RMSD (root mean square deviation) and RMSF (root mean square fluctuation) are common measures of biomolecules’ spatial variations in a molecular dynamics (MD) simulation. RMSD describes the molecule’s overall discrepancy with respect to a reference conformation. RMSF, on the other hand, is a per atom quantity describing the atom’s variation over the whole trajectory. Their definitions are

\[\begin{align} \text{RMSD}(t) \equiv& \sqrt{\frac{1}{N_a}\sum_i \|\mathbf r_i(t) - \mathbf r_i'\|^2} \\ \text{RMSF}_i\equiv&\sqrt{\left<\|\mathbf r_i(t) - \left< \mathbf r_i\right> \|^2 \right>} \end{align}\]

where \(N_a\) is the number of atoms of interest, \(\mathbf r_i\) is the location of the \(i\)‘th atom, \(\mathbf r_i'\) is its reference location, \(tr\) is trace operation, \(\otimes\) is the outer product, and \(\left<\cdot\right>\) denotes temporal average. In the case of discrete time dynamics, e.g., MD simulation,

\[\left<f(t)\right>\equiv \frac{1}{N_t}\sum_k f(t_k)\]

where \(N_t\) is the number of time points.

Often times one is interested in the conformational changes after aligning a group of atoms. For example, the side chain’s RMSD and RMSF with the protein backbone aligned.

Such alignment is naturally formulated as a minimization problem

\[\min f(R, \mathbf t) \equiv \sum_{i=1}^{N_a} w_i\|(R\mathbf r_i + \mathbf t) - \mathbf r_i'\|^2\]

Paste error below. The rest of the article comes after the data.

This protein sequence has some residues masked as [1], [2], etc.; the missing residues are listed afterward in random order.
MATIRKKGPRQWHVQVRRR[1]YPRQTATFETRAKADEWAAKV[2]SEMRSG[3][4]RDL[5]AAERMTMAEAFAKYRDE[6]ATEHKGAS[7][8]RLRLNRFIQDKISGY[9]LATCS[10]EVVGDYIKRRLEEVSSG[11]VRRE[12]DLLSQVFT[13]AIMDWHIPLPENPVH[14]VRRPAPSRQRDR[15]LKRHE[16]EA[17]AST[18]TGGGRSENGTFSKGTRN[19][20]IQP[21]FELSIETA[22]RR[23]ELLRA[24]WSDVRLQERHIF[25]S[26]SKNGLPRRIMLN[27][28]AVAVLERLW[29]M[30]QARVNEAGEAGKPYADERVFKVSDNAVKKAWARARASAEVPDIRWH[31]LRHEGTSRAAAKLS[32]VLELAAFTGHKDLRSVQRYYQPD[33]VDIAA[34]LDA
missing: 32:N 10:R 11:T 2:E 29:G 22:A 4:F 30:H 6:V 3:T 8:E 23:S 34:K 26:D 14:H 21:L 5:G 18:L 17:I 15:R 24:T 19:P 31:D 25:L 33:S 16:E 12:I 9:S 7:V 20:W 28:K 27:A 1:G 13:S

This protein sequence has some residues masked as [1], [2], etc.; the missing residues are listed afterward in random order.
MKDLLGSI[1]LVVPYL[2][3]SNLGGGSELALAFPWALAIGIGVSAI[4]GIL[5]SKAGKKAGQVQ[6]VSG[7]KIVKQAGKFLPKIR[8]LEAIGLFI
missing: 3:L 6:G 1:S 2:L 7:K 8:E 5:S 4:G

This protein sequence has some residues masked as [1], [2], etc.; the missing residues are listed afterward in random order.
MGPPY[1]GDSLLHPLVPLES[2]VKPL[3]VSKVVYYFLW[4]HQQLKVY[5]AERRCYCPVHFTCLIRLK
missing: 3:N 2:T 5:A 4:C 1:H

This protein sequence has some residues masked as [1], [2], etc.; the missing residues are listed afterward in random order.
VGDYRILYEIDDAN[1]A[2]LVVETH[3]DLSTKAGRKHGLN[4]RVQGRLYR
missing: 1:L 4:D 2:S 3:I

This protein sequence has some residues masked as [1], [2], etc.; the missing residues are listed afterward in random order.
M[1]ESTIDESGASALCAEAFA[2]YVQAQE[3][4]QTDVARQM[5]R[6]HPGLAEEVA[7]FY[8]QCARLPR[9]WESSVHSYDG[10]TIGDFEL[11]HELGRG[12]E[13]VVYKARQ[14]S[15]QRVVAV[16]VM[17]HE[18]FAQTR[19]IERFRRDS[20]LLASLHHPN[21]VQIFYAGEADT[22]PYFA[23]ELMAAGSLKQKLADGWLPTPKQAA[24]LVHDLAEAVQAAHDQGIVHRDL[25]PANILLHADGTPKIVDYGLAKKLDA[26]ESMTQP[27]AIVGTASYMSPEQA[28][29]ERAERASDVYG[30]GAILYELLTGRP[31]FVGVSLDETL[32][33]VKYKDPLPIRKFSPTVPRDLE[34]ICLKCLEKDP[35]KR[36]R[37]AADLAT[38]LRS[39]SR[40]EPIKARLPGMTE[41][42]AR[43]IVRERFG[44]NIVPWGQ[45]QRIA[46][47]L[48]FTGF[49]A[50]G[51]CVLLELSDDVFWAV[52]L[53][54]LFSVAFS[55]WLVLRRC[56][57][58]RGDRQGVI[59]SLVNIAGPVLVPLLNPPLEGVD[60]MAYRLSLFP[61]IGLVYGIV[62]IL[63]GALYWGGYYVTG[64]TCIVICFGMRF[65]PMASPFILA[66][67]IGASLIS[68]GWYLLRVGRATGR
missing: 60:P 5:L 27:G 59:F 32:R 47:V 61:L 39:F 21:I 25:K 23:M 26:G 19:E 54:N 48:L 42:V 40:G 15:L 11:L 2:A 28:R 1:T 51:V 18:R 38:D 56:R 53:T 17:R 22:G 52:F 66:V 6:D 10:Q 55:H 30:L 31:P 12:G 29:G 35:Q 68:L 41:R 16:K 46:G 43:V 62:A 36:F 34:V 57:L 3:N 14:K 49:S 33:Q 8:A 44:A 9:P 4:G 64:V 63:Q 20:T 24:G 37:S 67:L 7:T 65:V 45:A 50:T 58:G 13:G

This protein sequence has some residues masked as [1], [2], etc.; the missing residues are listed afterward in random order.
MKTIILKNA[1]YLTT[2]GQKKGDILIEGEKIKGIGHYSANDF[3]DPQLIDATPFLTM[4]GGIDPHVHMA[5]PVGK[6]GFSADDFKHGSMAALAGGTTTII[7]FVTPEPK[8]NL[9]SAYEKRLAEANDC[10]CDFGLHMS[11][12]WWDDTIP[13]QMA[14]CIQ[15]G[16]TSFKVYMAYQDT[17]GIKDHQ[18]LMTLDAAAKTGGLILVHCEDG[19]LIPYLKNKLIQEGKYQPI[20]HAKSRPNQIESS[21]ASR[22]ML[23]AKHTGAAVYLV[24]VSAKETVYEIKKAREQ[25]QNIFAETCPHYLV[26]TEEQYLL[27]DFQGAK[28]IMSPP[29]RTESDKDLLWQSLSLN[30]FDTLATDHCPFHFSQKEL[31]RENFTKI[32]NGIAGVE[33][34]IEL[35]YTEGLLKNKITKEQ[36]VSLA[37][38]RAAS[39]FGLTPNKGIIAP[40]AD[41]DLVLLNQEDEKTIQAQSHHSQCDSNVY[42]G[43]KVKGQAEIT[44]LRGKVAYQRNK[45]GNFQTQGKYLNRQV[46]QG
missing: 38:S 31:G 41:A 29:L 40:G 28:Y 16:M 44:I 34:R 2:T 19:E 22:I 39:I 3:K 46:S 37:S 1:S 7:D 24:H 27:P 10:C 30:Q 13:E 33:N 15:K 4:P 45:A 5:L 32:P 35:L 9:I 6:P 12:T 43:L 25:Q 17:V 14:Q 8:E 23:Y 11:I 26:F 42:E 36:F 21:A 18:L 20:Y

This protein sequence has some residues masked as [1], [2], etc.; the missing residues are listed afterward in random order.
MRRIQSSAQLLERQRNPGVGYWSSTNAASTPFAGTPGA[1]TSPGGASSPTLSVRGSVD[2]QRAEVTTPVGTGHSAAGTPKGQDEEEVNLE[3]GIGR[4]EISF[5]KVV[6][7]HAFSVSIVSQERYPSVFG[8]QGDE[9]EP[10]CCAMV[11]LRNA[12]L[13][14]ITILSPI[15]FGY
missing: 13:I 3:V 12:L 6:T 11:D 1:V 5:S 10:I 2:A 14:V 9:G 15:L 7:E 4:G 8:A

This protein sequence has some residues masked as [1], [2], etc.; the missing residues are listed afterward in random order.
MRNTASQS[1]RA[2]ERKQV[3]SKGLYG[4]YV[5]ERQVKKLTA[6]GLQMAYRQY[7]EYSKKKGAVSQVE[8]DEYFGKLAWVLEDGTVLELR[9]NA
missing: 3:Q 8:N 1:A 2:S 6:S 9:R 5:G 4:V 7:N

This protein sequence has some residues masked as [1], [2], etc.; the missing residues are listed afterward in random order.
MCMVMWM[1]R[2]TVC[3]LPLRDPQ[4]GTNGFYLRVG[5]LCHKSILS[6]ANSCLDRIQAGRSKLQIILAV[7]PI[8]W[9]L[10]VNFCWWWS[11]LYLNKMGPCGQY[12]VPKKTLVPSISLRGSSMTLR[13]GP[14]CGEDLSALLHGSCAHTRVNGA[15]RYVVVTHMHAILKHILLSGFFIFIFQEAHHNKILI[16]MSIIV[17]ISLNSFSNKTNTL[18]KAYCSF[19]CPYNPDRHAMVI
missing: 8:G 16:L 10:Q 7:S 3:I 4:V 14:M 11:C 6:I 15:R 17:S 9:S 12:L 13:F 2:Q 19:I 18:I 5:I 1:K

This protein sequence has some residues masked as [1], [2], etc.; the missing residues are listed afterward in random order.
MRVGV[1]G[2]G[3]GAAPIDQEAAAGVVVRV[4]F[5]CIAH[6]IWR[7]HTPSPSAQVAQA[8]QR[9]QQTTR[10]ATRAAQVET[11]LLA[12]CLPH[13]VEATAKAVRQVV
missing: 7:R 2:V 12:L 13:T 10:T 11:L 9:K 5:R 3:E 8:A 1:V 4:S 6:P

where \(w_i\) is a weighting factor (for example, mass or charge), \(R\) and \(\mathbf t\) are the rotation matrix and translation vector to be determined. The solution to the unweighted version is commonly known as Kabsch algorithm.

To get \(R\) and \(\mathbf t\), we solve the two stationary conditions

\[\begin{align} \frac{\partial{f}}{\partial\mathbf t} =& 0 \\ \frac{\partial{f}}{\partial R} =& 0 \end{align}\]

The following vector equality will be handy

\[\nabla_A tr AB = B^T\]

The first condition gives rise to

\[\mathbf t = \frac{\sum_i w_i \mathbf r_i'}{\sum_i w_i} - R\frac{\sum_i w_i \mathbf r_i}{\sum_i w_i}\equiv \overline{\mathbf r}' - R\overline{\mathbf r}\]

Plugging into \(f(R, \mathbf t)\), we get

\[f(R) = \sum_i w_i \|R(\mathbf r_i - \overline{\mathbf r}) - (\mathbf r_i' -\overline{\mathbf r}')\|^2\equiv \sum_i w_i \|R\mathbf p_i - \mathbf q_i \|^2\]

Here we define new sets of vectors \(\mathbf p_i\) and \(\mathbf q_i\) to simplify the notation. The two groups of atoms have their geometric centers (defined with respect to the weights \(w_i\)) removed.

Then \(f(R)\) can be written as

\[f(R) = tr WP^TP + tr WQ^TQ - 2tr WQ^TRP\]

where \(P\) and \(Q\) are both \(3\times N_a\) matrices whose columns are the atom positions. Here \(R^TR=1\) is used.

Since only the last term depends on \(R\), the second stationary condition won’t give us \(R\) directly. But we can see that the original minimization problem is equivalent to the maximization problem of

\[\max tr R P W Q^T\equiv \max tr R S^T\]

It can be further simplified by applying singular decomposition on the covariance matrix

\[S \equiv QWP^T = U\Sigma V^T\]

We have

\[\max tr \left(U^T R V\right) \Sigma\]

It’s easy to see that the maximum value is attained when

\[R = UV^T\]

Note that this \(R\) matrix is not guaranteed to be a rotation. It could be an improper rotation. Depending on the application, one may or may not want to allow reflection in the solution. I will leave it as an exercise to you to restrict the answer to proper rotations.